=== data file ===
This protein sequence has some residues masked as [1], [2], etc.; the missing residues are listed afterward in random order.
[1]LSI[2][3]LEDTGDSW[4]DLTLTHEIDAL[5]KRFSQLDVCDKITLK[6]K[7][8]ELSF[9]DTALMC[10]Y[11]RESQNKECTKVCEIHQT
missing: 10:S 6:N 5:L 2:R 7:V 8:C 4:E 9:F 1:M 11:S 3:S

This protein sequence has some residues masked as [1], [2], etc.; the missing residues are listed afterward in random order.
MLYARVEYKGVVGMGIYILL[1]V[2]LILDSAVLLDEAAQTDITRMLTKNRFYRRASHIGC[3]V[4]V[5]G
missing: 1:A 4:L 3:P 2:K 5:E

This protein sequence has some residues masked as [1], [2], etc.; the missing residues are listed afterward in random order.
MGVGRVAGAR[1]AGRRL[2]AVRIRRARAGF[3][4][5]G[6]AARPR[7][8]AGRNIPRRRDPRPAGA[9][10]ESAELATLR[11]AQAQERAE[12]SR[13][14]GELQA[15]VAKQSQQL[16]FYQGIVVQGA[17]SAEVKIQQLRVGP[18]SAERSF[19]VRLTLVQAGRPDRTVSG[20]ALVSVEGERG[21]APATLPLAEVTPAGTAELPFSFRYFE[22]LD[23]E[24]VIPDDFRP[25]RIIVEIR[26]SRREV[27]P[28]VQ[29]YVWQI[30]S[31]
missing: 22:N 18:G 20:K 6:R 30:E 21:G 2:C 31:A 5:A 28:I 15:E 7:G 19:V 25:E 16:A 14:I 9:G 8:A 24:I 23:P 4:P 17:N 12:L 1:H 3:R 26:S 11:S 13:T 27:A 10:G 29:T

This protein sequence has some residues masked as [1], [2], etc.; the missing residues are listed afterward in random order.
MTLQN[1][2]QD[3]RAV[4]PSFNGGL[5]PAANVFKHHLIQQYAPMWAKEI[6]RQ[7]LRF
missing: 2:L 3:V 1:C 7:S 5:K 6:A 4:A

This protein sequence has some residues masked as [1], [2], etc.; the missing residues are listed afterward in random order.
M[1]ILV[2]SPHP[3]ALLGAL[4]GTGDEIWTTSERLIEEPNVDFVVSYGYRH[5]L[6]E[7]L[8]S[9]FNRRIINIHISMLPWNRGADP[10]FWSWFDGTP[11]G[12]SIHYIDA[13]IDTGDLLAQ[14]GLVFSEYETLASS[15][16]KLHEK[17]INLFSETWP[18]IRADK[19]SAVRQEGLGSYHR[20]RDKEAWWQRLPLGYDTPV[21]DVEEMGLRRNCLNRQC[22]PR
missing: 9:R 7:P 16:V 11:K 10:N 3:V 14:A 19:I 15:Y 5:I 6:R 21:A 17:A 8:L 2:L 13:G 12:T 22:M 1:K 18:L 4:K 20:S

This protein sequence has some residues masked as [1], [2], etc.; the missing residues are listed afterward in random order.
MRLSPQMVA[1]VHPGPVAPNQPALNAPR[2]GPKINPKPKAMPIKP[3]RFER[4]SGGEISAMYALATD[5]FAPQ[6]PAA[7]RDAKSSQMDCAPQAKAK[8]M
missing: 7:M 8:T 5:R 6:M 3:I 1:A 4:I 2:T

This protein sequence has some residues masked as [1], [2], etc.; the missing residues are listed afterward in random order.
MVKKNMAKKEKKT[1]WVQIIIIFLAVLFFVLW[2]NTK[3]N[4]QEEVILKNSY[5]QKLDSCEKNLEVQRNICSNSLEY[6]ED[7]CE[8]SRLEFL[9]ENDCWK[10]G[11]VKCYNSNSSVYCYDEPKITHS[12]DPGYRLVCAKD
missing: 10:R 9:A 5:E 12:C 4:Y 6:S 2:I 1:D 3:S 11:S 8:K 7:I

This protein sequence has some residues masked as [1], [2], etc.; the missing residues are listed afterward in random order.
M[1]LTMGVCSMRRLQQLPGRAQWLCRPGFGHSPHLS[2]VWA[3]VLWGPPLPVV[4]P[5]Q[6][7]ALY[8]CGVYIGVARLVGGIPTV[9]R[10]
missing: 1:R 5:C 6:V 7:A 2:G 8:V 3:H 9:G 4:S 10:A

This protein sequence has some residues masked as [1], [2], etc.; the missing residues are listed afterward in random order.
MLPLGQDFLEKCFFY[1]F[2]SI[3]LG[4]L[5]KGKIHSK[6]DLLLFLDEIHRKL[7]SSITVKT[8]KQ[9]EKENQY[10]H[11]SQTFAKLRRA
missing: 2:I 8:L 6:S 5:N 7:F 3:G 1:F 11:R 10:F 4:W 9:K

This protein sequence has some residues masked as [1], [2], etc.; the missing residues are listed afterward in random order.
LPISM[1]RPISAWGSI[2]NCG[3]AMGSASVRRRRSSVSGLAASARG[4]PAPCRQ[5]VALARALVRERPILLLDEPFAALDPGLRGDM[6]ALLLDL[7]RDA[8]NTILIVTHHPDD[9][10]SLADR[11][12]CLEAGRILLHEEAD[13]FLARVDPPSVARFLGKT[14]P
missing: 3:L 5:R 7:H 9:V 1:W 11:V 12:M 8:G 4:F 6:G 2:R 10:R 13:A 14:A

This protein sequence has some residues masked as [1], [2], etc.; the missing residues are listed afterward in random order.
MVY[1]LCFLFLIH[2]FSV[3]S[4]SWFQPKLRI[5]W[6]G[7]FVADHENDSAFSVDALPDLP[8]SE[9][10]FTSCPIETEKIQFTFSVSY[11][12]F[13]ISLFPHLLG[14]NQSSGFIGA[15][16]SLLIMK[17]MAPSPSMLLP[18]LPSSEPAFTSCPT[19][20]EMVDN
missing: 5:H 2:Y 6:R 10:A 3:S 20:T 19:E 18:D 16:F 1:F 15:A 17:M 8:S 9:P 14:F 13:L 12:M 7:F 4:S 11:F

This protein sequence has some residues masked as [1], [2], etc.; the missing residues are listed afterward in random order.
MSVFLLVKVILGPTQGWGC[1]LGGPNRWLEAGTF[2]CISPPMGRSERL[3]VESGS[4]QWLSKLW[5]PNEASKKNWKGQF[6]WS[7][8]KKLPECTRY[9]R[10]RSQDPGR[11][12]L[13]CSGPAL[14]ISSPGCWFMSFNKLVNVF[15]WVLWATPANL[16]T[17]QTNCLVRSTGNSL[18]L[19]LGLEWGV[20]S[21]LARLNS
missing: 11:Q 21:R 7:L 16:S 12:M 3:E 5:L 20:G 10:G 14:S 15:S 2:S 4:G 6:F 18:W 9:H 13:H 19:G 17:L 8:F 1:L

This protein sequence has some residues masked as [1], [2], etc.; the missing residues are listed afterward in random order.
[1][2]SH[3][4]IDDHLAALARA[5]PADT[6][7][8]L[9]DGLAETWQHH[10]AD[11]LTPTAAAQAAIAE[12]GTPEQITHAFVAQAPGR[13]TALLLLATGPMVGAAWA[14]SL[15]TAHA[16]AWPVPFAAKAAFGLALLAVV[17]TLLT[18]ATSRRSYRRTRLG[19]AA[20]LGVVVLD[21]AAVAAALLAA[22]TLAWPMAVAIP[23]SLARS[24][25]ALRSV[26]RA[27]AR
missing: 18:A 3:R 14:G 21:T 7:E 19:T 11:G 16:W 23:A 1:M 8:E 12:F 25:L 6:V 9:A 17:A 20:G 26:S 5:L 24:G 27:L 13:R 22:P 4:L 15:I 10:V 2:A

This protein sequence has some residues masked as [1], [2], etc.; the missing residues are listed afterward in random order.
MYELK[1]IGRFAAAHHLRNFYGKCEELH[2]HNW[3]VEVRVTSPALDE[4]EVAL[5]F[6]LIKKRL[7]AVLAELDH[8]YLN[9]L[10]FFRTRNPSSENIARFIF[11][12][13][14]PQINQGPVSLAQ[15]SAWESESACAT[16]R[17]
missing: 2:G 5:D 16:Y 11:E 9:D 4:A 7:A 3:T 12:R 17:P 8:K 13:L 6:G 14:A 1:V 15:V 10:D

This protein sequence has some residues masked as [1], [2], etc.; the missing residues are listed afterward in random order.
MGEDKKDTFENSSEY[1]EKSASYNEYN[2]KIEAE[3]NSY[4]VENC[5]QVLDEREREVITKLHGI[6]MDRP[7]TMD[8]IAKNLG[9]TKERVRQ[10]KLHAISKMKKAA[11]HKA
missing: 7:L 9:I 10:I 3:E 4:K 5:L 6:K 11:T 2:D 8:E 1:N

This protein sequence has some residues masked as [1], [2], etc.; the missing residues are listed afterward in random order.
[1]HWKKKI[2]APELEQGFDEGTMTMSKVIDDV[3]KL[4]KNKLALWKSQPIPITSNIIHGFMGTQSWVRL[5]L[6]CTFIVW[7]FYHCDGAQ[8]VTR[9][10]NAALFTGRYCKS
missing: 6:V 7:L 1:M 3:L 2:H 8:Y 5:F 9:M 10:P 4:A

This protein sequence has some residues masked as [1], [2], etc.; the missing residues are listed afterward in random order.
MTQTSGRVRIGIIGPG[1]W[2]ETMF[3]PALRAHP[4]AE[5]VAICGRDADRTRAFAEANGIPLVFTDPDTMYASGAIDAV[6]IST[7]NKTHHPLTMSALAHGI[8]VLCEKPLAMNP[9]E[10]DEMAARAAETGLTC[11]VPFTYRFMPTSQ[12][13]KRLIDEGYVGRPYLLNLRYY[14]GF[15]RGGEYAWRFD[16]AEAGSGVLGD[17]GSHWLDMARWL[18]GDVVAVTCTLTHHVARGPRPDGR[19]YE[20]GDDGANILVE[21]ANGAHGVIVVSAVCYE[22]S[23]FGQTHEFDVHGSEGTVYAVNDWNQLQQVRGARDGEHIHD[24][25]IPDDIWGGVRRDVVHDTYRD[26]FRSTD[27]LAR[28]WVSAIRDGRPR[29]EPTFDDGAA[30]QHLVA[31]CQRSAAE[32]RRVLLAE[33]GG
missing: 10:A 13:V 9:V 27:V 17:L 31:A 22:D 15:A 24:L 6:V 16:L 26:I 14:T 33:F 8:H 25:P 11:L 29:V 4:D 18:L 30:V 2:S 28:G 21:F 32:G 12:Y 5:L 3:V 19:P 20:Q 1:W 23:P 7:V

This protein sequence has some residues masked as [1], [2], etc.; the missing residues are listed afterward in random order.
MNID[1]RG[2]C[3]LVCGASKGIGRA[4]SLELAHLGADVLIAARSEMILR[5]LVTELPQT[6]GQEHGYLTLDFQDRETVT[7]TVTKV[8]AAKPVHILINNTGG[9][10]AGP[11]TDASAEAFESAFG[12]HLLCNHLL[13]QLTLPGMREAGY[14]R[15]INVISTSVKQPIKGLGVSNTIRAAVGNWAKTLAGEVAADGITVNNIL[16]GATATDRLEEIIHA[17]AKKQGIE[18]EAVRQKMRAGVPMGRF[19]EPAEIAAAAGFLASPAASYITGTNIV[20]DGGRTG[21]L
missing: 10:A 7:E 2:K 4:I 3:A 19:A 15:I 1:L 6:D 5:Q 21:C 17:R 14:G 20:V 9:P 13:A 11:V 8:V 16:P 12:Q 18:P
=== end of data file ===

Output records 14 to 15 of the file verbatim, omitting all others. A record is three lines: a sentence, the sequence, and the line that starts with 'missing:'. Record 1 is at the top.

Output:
This protein sequence has some residues masked as [1], [2], etc.; the missing residues are listed afterward in random order.
MYELK[1]IGRFAAAHHLRNFYGKCEELH[2]HNW[3]VEVRVTSPALDE[4]EVAL[5]F[6]LIKKRL[7]AVLAELDH[8]YLN[9]L[10]FFRTRNPSSENIARFIF[11][12][13][14]PQINQGPVSLAQ[15]SAWESESACAT[16]R[17]
missing: 2:G 5:D 16:Y 11:E 9:D 4:A 7:A 3:T 12:R 17:P 8:K 13:L 6:G 14:A 1:V 15:V 10:D

This protein sequence has some residues masked as [1], [2], etc.; the missing residues are listed afterward in random order.
MGEDKKDTFENSSEY[1]EKSASYNEYN[2]KIEAE[3]NSY[4]VENC[5]QVLDEREREVITKLHGI[6]MDRP[7]TMD[8]IAKNLG[9]TKERVRQ[10]KLHAISKMKKAA[11]HKA
missing: 7:L 9:I 10:I 3:E 4:K 5:L 6:K 11:T 2:D 8:E 1:N